Chimps Show Hallmark of Human Culture, Study Finds

Nicholas Bakalar
for National Geographic News
August 26, 2005
Researchers have discovered that chimpanzees not only teach each other
new and useful behaviors, but conform to their group's preferred
techniques for performing them—a hallmark of human culture.

Observers have previously reported that wild chimps demonstrate more than three dozen different behaviors that have no apparent ecological or genetic origin. This diversity suggests that there are distinct ape cultures.

The notion assumes that chimps transmit culture—teaching and learning behaviors generation after generation. But the theory is very difficult to test and prove in a controlled experiment outside of a laboratory.

So researchers at the University of St. Andrews in Scotland and Emory University in Atlanta devised an experiment to test the proposition. The results were published online August 21 in the science journal Nature.

Learning and Teaching

The scientists constructed a box in which a desirable food was hidden behind a trap. Captive chimps could release the food by using a stick to move the trap in either of two ways. Researchers dubbed these the "poke" and "lift" methods.

Scientists then isolated a high-ranking female of one group from her companions and taught her the poke method to release food. A female of high rank from a second group was taught the lift method.

None of the other members of the groups were allowed to watch the training.

Finally, researchers used a third group as a control, presenting them with the box and sticks, but teaching them nothing about how to use them.

Scientists then let the chimp groups watch their matriarch use the technique she had learned. To get the food, each dominant female consistently used the method she had been taught. The other chimps watched, often intensely, for over 36 hours spread over ten days.

During this period, 15 chimps in the two study groups successfully used one method or the other to get food, and they picked up the behavior quickly. Median times for learning the techniques in both groups were under a minute.

In the meantime, the six chimps in the control group were stymied. In more than four hours of manipulating the sticks, they were unable to extract a single piece of food.

Some chimps in the "lift" group discovered the poke method, and some in the "poke" culture discovered lifting. But they were a small minority. When the apparatus was reintroduced two months later, the chimps reverted to their own culture's preferred method.

This, the researchers maintain, provides evidence of a "conformist bias." The animals discount their own experience and instead adopt the behavior of the group, just as humans do.

"This is a very nice experimental setup," said Diana Reiss, a research scientist with the Bronx, New York-based Wildlife Conservation Society, who was not involved in the study. "It was controlled for biases, and included a control group where there was no trained expert. The setup eliminated the problem of learning by interacting with humans."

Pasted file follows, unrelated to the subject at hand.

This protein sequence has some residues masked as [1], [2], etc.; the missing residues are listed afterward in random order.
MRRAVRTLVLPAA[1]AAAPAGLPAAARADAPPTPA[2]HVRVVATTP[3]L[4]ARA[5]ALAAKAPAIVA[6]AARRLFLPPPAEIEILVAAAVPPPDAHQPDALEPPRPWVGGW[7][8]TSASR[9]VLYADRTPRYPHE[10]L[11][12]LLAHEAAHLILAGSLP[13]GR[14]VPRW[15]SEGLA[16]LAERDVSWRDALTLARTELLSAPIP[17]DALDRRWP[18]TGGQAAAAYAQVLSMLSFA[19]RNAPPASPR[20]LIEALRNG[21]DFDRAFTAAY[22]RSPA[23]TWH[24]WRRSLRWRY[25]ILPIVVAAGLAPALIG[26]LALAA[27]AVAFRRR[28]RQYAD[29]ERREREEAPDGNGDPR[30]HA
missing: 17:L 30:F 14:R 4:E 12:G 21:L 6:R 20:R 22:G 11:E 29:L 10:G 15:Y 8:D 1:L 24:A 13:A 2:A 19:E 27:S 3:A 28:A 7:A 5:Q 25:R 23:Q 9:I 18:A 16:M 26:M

The researchers believe they have demonstrated for the first time an ability among chimpanzees to transmit alternative technologies and alternative methods of using tools.

Monkey See, Monkey Do

"When all these different [wild chimp] behaviors were discovered in the field, there was controversy," said Frans de Waal, a professor of primate behavior at Emory University and study co-author. "Some [scientists] claimed it was social learning. Others claimed there were other possible explanations—individual learning, genetic differences, ecological variables, and so on."

"We did the experiment to prove that you could plant a behavior by training one chimp and see it spread to other chimps by observation."

Giving the chimps two alternative methods of accomplishing the same task, the researchers say, shows that chimps are capable of adopting local variants of a technique, just as they would if the variant behaviors seen in the wild are in fact socially transmitted.

Not all experts agree with this conclusion. Rob Boyd, a professor of anthropology at the University of California, Los Angeles, said, "I have argued that any time true imitation evolves, so will a tendency to copy the majority. So I would very much like it to be true that the data supported this prediction."

But Boyd believes the study data fail to offer the necessary proof. He notes that while a few chimps dropped their group's rarer behavioral variant (using a stick to poke or lift a trap to release food), the study "does not show that they switched to the common variant, which is what I believe is necessary."

Personifying Animals

Groups of chimps at the Yerkes National Primate Research Center Field Station at Emory University, where the research was carried out, have developed cultural differences on their own, without the intervention of human teachers.

One community, for example, practices hand-clasp grooming, in which two chimps each grasp one of the other's hands over their heads, grooming with the free hand. Other groups do not engage in this behavior.

Research with animal behavior, and perhaps especially with the great apes, risks wrongly attributing human characteristics to animals. But the researchers in this experiment say they have been careful to avoid that trap.

"We aim to avoid naïve anthropomorphism," said the lead author on the paper, Andrew Whiten of the University of St. Andrews, "by developing a rigorous experimental design that can unambiguously answer the question we pose."

He adds that the results were scored objectively from videotapes viewed by other scientists to avoid bias. Whitten and his colleagues plan to do similar experiments with human children as subjects.

"If we see similar responses in the two species," Whiten said, "then a concern of interpretive anthropomorphism becomes rather contrived."

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